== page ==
5th Avenue: A History of Marketing and Advertising in New York
Fifth Avenue in New York is one of the most famous thoroughfares in the world. It stretches through Midtown from Washington Square Park in Greenwich Village to West 143rd Street in Harlem, many of the city's most famous locations are on or near Fifth Avenue. The Empire State Building, Flatiron Building, Rockefeller Center, and New York Public Library are all located along Fifth Avenue in Manhattan. Fifth Avenue may be most notable for its shopping district between 49th and 60th streets. World-famous storefronts like Chanel, Tiffany & Company, and Saks Fifth Avenue make this section commonly rank among the most expensive shopping districts on Earth.
Fifth Avenue is inextricably linked with the history of advertising in New York. The advertising industry was built in Manhattan. As televisions became more readily available in the 1950s and 1960s, the advertising industry exploded. The series Mad Men depicts this time period in American advertising. Similar to other portrayals of the era, Mad Men follows prominent members of the advertising industry as they go through their day drinking, womanizing, and otherwise living lavishly from their lucrative careers. The show has been praised for its generally accurate depiction of the advertising industry in the 1960s.
Although the first American advertising agency was founded in Philadelphia, the industry was built in Manhattan. Originally brokers for newspaper space, advertising expanded into radio in the 1920s. By the 1960s, television sets had become relatively common in the average home, and advertisers worked to create a strategy for the medium. The postwar era brought an economic boom, and consumers were spending money in record amounts. Creating advertising campaigns for major companies became a lucrative business.
The 1960s were a tumultuous time in the United States. The civil rights movement, as well as the influence of the free love movement later in the decade, signaled a change in the belief systems in America. This change brought a creative revolution to the advertising industry. New strategies were being used to promote brands. Following the baby boom of the postwar era, nearly 50% of the population was under the age of 25, and advertisers needed to find a way to appeal to these young people.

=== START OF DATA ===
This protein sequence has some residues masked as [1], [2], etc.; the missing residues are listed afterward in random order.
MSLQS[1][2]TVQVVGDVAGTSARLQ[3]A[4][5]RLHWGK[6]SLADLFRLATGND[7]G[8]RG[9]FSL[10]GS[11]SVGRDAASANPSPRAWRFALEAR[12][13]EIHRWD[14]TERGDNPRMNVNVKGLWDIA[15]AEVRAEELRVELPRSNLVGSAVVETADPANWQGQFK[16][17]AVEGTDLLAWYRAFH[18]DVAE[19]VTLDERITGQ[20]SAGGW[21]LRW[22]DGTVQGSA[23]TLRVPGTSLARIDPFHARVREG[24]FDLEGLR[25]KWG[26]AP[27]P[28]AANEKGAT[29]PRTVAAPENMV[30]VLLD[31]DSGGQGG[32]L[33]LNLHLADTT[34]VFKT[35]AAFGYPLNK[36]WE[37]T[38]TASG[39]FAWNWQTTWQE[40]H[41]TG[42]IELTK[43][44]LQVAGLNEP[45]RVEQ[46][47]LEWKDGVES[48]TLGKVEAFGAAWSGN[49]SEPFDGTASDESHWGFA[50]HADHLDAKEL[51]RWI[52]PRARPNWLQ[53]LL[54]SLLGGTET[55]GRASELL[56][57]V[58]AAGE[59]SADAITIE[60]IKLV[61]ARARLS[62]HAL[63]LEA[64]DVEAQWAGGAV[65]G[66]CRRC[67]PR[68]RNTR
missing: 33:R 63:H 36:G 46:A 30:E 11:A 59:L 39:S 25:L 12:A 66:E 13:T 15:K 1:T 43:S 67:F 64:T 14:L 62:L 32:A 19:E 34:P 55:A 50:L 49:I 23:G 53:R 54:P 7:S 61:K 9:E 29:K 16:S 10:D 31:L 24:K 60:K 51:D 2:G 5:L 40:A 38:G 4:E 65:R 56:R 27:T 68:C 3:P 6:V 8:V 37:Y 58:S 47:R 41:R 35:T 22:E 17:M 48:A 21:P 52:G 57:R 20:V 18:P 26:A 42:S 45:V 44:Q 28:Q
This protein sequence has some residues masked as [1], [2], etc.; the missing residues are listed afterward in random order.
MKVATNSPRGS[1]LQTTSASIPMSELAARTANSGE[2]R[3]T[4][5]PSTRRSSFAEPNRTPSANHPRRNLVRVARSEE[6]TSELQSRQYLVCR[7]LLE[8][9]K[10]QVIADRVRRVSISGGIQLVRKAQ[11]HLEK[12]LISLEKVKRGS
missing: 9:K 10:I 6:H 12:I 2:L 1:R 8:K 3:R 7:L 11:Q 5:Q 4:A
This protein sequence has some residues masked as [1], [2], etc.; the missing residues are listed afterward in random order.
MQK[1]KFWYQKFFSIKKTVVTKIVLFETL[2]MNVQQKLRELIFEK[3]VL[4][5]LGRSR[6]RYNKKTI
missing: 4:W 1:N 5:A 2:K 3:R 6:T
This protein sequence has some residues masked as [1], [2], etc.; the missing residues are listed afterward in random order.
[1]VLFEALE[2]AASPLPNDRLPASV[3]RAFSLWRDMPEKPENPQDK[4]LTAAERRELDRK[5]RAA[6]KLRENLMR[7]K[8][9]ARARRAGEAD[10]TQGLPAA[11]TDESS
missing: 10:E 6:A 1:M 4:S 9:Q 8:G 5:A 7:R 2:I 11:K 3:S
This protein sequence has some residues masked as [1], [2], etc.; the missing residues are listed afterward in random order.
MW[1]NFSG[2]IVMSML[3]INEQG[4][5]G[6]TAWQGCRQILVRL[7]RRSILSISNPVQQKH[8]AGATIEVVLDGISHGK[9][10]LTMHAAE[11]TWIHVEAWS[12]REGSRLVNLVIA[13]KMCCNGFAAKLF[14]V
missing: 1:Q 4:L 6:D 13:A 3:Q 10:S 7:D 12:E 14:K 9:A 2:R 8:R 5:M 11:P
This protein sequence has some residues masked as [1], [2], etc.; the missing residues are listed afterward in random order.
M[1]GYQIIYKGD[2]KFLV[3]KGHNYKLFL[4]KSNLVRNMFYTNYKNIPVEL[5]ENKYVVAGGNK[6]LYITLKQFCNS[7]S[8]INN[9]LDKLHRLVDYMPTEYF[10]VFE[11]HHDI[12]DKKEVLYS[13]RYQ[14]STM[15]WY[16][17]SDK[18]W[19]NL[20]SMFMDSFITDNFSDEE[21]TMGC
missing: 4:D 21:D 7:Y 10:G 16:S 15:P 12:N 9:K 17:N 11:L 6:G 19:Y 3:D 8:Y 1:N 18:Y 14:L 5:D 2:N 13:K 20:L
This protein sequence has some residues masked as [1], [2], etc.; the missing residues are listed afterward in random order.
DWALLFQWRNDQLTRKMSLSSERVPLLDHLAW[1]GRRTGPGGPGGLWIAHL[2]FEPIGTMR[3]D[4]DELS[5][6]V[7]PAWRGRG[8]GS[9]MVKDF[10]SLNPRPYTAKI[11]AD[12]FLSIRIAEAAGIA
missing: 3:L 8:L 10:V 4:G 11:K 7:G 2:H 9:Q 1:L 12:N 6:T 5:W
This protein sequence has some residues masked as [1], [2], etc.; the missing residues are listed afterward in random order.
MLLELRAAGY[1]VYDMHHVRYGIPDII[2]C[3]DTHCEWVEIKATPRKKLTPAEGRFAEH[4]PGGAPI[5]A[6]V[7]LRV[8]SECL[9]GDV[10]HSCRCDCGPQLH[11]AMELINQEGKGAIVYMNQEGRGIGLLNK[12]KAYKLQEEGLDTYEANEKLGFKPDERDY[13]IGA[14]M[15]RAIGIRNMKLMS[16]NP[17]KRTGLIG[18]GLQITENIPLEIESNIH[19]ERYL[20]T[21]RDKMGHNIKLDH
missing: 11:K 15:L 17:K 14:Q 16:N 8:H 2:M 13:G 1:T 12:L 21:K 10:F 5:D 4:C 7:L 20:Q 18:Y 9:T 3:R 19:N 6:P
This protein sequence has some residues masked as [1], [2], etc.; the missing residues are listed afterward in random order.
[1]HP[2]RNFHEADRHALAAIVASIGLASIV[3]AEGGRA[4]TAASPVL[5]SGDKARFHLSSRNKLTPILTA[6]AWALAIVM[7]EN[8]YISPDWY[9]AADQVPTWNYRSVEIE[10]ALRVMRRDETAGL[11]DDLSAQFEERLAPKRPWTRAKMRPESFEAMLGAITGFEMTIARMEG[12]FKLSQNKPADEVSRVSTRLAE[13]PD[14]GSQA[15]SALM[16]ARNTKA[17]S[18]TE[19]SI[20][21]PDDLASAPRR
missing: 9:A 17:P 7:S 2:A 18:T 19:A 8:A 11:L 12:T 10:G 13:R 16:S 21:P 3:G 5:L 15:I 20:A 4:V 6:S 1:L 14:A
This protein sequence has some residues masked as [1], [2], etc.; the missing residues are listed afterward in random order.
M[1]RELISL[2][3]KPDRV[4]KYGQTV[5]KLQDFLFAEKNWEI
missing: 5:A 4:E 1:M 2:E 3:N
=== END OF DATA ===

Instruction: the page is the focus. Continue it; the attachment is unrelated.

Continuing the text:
Self-deprecating humor, wit, and irony began to be used in advertising to appeal to a younger demographic. It was during this period that Volkswagen unveiled one of the most famous advertising campaigns ever conceived. By using negative headlines to create positive advertising, they showed the potential of humor in advertising and the success that was possible by targeting younger consumers. Marketing leaders attempted to give identities and personalities to the products they were advertising. The 1960s also introduced the idea that "sex sells" by adding a sexual nature to advertising campaigns.
Along with the positives of working in the advertising industry in the 1960s, there were also things that are seen as negatives today. Sexual harassment and sexism in general were both commonplace in the 1960s landscape. Women had to work much harder to achieve the same level of success as their male counterparts, and the better positions were set aside for male employees. A recent survey of former industry employees found that more than 50% were aware of instances of employees having sex at work. The treatment of women in the 1960s advertising industry would certainly not be considered acceptable today.
The marketing and advertising industry that was built in Manhattan throughout the 20th century would have a lasting impact on NYC and the rest of the world. The postwar economy combined with a change in marketing strategies that occurred in the 1960s created an economic powerhouse along Fifth Avenue. Real estate along Fifth Avenue is among the most expensive in New York. This is because these locations are considered to be some of the best in the city. The economic district of Fifth Avenue is home to flagship locations for some of the largest retailers in the world.
The NYC advertising industry changed the way we shop for products and the details we consider important in the products we buy. The 1960s were a period of economic boom that saw a change in how products were advertised. The use of irony, wit, and humor in advertising helped companies appeal to younger consumers, and these techniques are still commonly seen in advertising today. The desire to appeal to young consumers also has remained a cornerstone of advertising strategies.